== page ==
The Associated Press | 30 October 2006
Anti-free trade alliance demands end to talks on US-Malaysia pact
KUALA LUMPUR, Malaysia — Dozens of placard-waving Malaysians on Monday demanded the suspension of a proposed free trade agreement between Malaysia and the United States as officials from the two countries began a new round of negotiations.
The activists held a noisy protest outside a luxury hotel in Malaysia’s largest city Kuala Lumpur where officials are conducting a third round of talks on the pact that they hope to conclude next year.
Malaysia is the United States’ 10th-largest trading partner, with US$44 billion (€35 billion) in two-way trade in 2005. Officials say that figure will double by 2010 if the pact is signed.
But some Malaysians oppose the deal, fearing it would lead to job losses and the erosion of workers’ rights.
"U.S. Get Out!" chanted about 100 protesters, standing side-by-side Monday outside the hotel. They held placards reading, "Don’t Trade our Lives" and "Don’t Let America Rule Malaysia."
The activists, from a coalition of 35 groups, are also worried that a deal would lift protections on the agriculture sector and the end of cheap, generic drugs now available to those with HIV/AIDS and other diseases.
"In many countries, such FTAs are creating more misery than good. We are concerned about the future of this country," said one of the protesters, Malaysian Trade Union Congress president Syed Shahir.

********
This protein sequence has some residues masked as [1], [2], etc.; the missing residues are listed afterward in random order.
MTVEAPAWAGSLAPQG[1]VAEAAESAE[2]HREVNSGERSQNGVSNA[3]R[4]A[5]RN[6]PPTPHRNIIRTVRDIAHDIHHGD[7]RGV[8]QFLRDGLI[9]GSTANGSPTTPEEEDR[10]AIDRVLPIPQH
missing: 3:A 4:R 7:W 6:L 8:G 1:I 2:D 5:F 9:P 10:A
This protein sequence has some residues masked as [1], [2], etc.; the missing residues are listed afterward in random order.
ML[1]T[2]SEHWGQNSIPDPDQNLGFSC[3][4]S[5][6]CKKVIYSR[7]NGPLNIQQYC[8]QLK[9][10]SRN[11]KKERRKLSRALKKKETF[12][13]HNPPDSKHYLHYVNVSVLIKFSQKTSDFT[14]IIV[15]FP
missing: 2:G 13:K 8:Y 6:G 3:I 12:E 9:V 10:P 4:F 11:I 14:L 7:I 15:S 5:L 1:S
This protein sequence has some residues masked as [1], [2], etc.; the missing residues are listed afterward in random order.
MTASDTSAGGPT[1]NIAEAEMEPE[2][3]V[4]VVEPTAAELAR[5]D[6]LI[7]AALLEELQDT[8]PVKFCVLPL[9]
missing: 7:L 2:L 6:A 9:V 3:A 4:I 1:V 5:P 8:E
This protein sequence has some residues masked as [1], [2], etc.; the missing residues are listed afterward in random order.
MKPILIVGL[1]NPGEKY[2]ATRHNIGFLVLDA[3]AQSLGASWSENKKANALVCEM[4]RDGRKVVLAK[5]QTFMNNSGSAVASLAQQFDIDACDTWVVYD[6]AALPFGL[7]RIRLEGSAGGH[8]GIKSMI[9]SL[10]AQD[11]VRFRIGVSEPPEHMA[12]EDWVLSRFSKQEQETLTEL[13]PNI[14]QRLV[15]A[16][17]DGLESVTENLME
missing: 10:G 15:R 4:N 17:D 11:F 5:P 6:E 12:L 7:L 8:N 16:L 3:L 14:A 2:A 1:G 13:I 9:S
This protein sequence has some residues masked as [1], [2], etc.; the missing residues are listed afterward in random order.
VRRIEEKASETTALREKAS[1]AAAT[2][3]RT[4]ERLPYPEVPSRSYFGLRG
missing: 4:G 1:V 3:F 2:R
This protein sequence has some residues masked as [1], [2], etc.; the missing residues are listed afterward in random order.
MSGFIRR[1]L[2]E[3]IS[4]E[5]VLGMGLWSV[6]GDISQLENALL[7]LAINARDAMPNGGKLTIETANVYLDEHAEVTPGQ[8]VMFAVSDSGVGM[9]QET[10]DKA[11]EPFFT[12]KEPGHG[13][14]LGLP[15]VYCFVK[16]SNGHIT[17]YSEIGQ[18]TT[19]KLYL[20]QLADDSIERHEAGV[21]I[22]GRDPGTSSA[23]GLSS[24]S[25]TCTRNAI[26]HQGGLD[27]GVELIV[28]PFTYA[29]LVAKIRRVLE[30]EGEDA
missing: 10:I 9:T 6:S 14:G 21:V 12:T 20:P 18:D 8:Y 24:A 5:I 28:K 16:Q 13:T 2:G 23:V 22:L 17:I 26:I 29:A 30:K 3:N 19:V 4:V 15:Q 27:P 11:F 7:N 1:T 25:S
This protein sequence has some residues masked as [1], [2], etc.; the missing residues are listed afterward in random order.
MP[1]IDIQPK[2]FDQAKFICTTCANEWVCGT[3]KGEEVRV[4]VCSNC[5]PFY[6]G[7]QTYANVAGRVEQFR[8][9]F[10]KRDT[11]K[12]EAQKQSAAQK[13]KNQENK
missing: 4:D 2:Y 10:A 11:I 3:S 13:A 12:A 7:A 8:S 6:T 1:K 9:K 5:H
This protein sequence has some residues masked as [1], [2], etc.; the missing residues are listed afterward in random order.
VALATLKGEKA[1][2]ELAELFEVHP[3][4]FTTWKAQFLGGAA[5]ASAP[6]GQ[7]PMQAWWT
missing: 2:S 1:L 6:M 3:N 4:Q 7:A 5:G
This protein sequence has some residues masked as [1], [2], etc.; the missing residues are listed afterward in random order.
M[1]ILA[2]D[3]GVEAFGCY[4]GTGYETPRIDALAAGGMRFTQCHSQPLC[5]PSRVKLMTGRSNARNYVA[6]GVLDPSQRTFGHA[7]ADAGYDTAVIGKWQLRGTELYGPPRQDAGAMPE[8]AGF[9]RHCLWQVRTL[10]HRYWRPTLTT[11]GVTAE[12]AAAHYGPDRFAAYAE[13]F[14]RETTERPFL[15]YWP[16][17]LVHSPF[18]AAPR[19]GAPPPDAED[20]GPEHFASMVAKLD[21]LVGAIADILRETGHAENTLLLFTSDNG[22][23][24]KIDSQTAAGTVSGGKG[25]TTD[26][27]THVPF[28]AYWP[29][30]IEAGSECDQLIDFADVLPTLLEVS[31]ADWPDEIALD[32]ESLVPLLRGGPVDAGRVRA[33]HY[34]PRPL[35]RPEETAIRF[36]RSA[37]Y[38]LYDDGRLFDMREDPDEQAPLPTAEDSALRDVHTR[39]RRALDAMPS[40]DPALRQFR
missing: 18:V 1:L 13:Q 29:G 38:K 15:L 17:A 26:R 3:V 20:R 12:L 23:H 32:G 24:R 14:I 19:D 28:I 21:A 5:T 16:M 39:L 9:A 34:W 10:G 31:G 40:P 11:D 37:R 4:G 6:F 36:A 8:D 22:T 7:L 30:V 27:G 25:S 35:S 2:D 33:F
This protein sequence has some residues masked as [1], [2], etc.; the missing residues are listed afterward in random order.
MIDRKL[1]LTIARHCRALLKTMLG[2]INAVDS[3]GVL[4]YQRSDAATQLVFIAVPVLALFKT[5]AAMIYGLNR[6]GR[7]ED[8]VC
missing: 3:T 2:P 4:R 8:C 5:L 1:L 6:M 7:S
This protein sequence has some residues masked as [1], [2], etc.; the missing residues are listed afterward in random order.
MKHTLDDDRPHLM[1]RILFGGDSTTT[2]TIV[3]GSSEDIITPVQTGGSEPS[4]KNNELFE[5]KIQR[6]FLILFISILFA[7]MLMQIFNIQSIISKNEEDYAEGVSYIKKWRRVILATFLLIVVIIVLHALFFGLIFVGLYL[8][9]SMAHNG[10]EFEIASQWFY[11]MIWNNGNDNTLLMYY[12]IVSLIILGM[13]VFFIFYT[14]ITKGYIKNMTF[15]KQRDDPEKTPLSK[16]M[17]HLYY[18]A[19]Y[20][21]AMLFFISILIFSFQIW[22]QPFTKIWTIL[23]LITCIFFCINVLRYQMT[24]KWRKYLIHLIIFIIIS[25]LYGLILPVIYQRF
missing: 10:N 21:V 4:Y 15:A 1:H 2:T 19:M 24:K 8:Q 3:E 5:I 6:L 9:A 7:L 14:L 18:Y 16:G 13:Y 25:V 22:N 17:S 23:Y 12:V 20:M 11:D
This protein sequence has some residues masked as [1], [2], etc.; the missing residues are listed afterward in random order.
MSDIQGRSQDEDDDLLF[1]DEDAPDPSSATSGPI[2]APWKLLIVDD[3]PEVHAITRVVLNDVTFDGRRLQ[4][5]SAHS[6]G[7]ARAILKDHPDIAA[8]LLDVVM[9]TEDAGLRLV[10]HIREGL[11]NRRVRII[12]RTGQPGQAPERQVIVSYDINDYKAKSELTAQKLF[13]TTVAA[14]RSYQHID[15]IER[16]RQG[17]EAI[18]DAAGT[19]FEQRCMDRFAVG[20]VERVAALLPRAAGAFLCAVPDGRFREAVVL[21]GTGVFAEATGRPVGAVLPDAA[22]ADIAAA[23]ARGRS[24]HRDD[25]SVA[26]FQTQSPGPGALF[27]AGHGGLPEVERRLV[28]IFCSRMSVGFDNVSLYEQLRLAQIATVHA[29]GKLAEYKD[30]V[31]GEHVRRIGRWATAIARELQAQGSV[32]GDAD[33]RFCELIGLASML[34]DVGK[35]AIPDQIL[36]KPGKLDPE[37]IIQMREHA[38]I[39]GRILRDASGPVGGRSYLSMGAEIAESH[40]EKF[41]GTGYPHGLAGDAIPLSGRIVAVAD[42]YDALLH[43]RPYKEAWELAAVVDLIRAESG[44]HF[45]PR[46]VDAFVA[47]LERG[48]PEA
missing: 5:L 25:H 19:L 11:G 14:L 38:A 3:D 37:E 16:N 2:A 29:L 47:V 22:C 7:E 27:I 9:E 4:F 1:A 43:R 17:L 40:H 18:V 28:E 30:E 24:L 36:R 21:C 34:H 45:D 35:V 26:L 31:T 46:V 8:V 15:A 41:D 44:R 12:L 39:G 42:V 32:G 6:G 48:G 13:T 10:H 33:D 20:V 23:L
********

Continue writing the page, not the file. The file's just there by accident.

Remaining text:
The protest was far smaller than the 10,000 people promised by the organizers, the Alliance Against the US-Malaysia Free Trade Agreement.
Two more rounds of talks are planned with officials hoping to wrap up negotiations by December and conclude the pact by July 2007, the expiry of U.S. President George W. Bush’s authority to negotiate trade deals that require Congressional approval.
The protesters handed a memorandum to a Malaysian official, demanding the trade ministry suspend all negotiations until a comprehensive cost-benefit study is done in an open and transparent manner.
They dispersed after nearly two hours, and police made no arrests.
"We are still very far behind the U.S. in terms of development, constitutional laws and institutions. We need to strengthen our institutions first. We need to get our house in order to be in a position to bargain," said Xavier Jayakumar, chairman of the alliance.
"We are not against trade but we should work toward multilateral agreements where interests of developing nations will be protected," he added.
U.S. and Malaysian officials declined to comment on the protest, or give details of the weeklong talks.
American negotiators have called for transparency in awarding of Malaysian government contract for which U.S. firms are keen to bid, greater imports of foreign cars and better access to financial markets.
The protection of intellectual property rights for drugs, software and other products are other key items on the negotiating table, officials have said.